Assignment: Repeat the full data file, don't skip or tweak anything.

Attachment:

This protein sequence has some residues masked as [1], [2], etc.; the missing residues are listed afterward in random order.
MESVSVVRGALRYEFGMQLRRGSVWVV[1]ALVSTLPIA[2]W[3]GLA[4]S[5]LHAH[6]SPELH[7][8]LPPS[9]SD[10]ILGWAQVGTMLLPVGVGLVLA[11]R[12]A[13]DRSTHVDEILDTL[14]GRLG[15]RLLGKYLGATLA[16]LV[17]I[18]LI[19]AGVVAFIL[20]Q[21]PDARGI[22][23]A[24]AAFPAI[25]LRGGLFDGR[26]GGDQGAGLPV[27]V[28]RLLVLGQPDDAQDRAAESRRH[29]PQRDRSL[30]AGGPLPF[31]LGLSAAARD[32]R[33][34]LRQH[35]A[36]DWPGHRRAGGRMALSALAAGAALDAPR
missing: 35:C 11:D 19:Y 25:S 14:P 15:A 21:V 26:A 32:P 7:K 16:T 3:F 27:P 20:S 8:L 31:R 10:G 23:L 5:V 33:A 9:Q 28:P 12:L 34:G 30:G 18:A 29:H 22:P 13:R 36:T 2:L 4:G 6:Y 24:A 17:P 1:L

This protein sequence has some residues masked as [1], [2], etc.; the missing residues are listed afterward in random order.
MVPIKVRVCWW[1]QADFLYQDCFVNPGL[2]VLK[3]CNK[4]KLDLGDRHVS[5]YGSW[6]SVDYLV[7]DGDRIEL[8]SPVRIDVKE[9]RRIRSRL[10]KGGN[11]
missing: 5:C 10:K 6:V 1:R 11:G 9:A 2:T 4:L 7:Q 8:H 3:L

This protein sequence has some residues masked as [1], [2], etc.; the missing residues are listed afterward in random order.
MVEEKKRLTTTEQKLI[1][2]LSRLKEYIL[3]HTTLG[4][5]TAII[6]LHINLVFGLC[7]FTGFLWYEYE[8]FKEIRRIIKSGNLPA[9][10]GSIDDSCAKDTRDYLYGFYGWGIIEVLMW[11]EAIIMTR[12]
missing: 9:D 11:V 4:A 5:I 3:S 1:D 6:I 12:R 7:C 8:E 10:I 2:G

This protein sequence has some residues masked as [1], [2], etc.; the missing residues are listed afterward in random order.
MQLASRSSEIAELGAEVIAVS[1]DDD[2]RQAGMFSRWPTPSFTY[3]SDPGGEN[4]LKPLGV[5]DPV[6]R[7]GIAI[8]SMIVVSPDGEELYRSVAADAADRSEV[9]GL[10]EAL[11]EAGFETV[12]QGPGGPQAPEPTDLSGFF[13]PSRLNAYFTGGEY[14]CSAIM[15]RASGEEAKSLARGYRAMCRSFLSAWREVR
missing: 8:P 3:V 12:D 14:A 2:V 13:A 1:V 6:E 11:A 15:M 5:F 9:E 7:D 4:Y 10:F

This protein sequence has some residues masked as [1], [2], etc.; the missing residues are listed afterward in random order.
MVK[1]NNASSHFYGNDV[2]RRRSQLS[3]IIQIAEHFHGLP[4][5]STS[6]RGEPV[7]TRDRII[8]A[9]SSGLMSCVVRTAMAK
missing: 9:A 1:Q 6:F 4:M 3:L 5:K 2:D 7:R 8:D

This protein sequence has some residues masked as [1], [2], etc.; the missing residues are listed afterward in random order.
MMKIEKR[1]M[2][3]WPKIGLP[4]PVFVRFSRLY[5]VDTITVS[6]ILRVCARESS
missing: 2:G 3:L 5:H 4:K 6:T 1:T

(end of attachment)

This protein sequence has some residues masked as [1], [2], etc.; the missing residues are listed afterward in random order.
MESVSVVRGALRYEFGMQLRRGSVWVV[1]ALVSTLPIA[2]W[3]GLA[4]S[5]LHAH[6]SPELH[7][8]LPPS[9]SD[10]ILGWAQVGTMLLPVGVGLVLA[11]R[12]A[13]DRSTHVDEILDTL[14]GRLG[15]RLLGKYLGATLA[16]LV[17]I[18]LI[19]AGVVAFIL[20]Q[21]PDARGI[22][23]A[24]AAFPAI[25]LRGGLFDGR[26]GGDQGAGLPV[27]V[28]RLLVLGQPDDAQDRAAESRRH[29]PQRDRSL[30]AGGPLPF[31]LGLSAAARD[32]R[33][34]LRQH[35]A[36]DWPGHRRAGGRMALSALAAGAALDAPR
missing: 35:C 11:D 19:Y 25:S 14:P 15:A 21:V 26:A 32:P 7:K 16:T 3:F 27:P 20:S 8:L 31:R 10:G 23:L 5:V 33:A 9:Q 28:P 12:L 34:G 30:G 18:A 29:H 22:P 13:R 36:T 2:L 4:G 6:Y 24:A 17:P 1:L

This protein sequence has some residues masked as [1], [2], etc.; the missing residues are listed afterward in random order.
MVPIKVRVCWW[1]QADFLYQDCFVNPGL[2]VLK[3]CNK[4]KLDLGDRHVS[5]YGSW[6]SVDYLV[7]DGDRIEL[8]SPVRIDVKE[9]RRIRSRL[10]KGGN[11]
missing: 5:C 10:K 6:V 1:R 11:G 9:A 2:T 4:L 7:Q 8:H 3:L

This protein sequence has some residues masked as [1], [2], etc.; the missing residues are listed afterward in random order.
MVEEKKRLTTTEQKLI[1][2]LSRLKEYIL[3]HTTLG[4][5]TAII[6]LHINLVFGLC[7]FTGFLWYEYE[8]FKEIRRIIKSGNLPA[9][10]GSIDDSCAKDTRDYLYGFYGWGIIEVLMW[11]EAIIMTR[12]
missing: 9:D 11:V 4:A 5:I 3:S 1:D 6:I 12:R 7:C 8:E 10:I 2:G

This protein sequence has some residues masked as [1], [2], etc.; the missing residues are listed afterward in random order.
MQLASRSSEIAELGAEVIAVS[1]DDD[2]RQAGMFSRWPTPSFTY[3]SDPGGEN[4]LKPLGV[5]DPV[6]R[7]GIAI[8]SMIVVSPDGEELYRSVAADAADRSEV[9]GL[10]EAL[11]EAGFETV[12]QGPGGPQAPEPTDLSGFF[13]PSRLNAYFTGGEY[14]CSAIM[15]RASGEEAKSLARGYRAMCRSFLSAWREVR
missing: 8:P 3:V 12:D 14:A 2:V 13:A 1:V 6:E 11:A 15:M 5:F 9:E 7:D 4:Y 10:F

This protein sequence has some residues masked as [1], [2], etc.; the missing residues are listed afterward in random order.
MVK[1]NNASSHFYGNDV[2]RRRSQLS[3]IIQIAEHFHGLP[4][5]STS[6]RGEPV[7]TRDRII[8]A[9]SSGLMSCVVRTAMAK
missing: 9:A 1:Q 6:F 4:M 3:L 5:K 2:D 7:R 8:D

This protein sequence has some residues masked as [1], [2], etc.; the missing residues are listed afterward in random order.
MMKIEKR[1]M[2][3]WPKIGLP[4]PVFVRFSRLY[5]VDTITVS[6]ILRVCARESS
missing: 2:G 3:L 5:H 4:K 6:T 1:T